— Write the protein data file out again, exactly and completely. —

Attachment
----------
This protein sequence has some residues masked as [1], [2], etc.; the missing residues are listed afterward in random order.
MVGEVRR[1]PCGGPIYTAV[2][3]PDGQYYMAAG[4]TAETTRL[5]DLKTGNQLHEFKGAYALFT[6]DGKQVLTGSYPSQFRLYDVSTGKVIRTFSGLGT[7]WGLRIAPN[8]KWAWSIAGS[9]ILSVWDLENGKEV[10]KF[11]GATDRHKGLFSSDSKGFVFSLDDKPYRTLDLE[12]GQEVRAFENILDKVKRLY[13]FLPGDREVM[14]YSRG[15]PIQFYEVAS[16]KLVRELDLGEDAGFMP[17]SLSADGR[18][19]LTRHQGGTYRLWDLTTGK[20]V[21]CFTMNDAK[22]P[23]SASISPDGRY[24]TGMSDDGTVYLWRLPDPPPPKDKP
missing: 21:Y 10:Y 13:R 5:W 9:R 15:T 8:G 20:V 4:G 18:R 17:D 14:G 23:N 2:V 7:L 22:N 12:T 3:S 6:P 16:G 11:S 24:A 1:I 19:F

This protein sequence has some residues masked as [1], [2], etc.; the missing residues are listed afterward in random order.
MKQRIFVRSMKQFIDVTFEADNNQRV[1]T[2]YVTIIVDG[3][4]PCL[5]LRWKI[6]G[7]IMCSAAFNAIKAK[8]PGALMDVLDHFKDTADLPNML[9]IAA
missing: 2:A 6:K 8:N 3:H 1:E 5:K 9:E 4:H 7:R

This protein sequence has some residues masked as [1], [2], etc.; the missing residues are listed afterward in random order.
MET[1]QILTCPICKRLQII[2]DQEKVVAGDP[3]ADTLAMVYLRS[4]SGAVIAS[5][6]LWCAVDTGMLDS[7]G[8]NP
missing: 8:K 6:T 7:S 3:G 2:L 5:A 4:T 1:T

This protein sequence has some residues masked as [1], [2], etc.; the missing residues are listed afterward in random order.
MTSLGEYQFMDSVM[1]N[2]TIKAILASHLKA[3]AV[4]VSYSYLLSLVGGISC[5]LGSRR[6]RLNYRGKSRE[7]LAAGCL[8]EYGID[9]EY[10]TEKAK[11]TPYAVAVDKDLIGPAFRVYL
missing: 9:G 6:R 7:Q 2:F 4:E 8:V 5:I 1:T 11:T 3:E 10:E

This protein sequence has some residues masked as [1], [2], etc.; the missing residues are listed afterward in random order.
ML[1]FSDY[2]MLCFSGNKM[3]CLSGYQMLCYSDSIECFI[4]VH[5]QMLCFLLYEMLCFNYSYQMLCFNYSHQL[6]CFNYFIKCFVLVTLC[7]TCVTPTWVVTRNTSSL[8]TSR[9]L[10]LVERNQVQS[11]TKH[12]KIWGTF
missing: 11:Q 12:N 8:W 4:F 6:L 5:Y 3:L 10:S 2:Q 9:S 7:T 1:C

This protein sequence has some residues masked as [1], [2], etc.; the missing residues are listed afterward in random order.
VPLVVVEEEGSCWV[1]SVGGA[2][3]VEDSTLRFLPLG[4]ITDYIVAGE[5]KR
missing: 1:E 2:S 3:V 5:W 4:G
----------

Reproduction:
This protein sequence has some residues masked as [1], [2], etc.; the missing residues are listed afterward in random order.
MVGEVRR[1]PCGGPIYTAV[2][3]PDGQYYMAAG[4]TAETTRL[5]DLKTGNQLHEFKGAYALFT[6]DGKQVLTGSYPSQFRLYDVSTGKVIRTFSGLGT[7]WGLRIAPN[8]KWAWSIAGS[9]ILSVWDLENGKEV[10]KF[11]GATDRHKGLFSSDSKGFVFSLDDKPYRTLDLE[12]GQEVRAFENILDKVKRLY[13]FLPGDREVM[14]YSRG[15]PIQFYEVAS[16]KLVRELDLGEDAGFMP[17]SLSADGR[18][19]LTRHQGGTYRLWDLTTGK[20]V[21]CFTMNDAK[22]P[23]SASISPDGRY[24]TGMSDDGTVYLWRLPDPPPPKDKP
missing: 21:Y 10:Y 13:R 5:W 9:R 15:T 8:G 20:V 4:G 18:R 17:D 14:G 23:N 2:V 7:L 22:N 12:T 3:S 6:P 16:G 11:S 24:A 1:I 19:F

This protein sequence has some residues masked as [1], [2], etc.; the missing residues are listed afterward in random order.
MKQRIFVRSMKQFIDVTFEADNNQRV[1]T[2]YVTIIVDG[3][4]PCL[5]LRWKI[6]G[7]IMCSAAFNAIKAK[8]PGALMDVLDHFKDTADLPNML[9]IAA
missing: 2:A 6:K 8:N 3:H 1:E 5:K 9:E 4:H 7:R

This protein sequence has some residues masked as [1], [2], etc.; the missing residues are listed afterward in random order.
MET[1]QILTCPICKRLQII[2]DQEKVVAGDP[3]ADTLAMVYLRS[4]SGAVIAS[5][6]LWCAVDTGMLDS[7]G[8]NP
missing: 8:K 6:T 7:S 3:G 2:L 5:A 4:T 1:T

This protein sequence has some residues masked as [1], [2], etc.; the missing residues are listed afterward in random order.
MTSLGEYQFMDSVM[1]N[2]TIKAILASHLKA[3]AV[4]VSYSYLLSLVGGISC[5]LGSRR[6]RLNYRGKSRE[7]LAAGCL[8]EYGID[9]EY[10]TEKAK[11]TPYAVAVDKDLIGPAFRVYL
missing: 9:G 6:R 7:Q 2:F 4:E 8:V 5:I 1:T 11:T 3:E 10:E

This protein sequence has some residues masked as [1], [2], etc.; the missing residues are listed afterward in random order.
ML[1]FSDY[2]MLCFSGNKM[3]CLSGYQMLCYSDSIECFI[4]VH[5]QMLCFLLYEMLCFNYSYQMLCFNYSHQL[6]CFNYFIKCFVLVTLC[7]TCVTPTWVVTRNTSSL[8]TSR[9]L[10]LVERNQVQS[11]TKH[12]KIWGTF
missing: 11:Q 12:N 8:W 4:F 6:L 5:Y 3:L 10:S 2:Q 9:S 7:T 1:C

This protein sequence has some residues masked as [1], [2], etc.; the missing residues are listed afterward in random order.
VPLVVVEEEGSCWV[1]SVGGA[2][3]VEDSTLRFLPLG[4]ITDYIVAGE[5]KR
missing: 1:E 2:S 3:V 5:W 4:G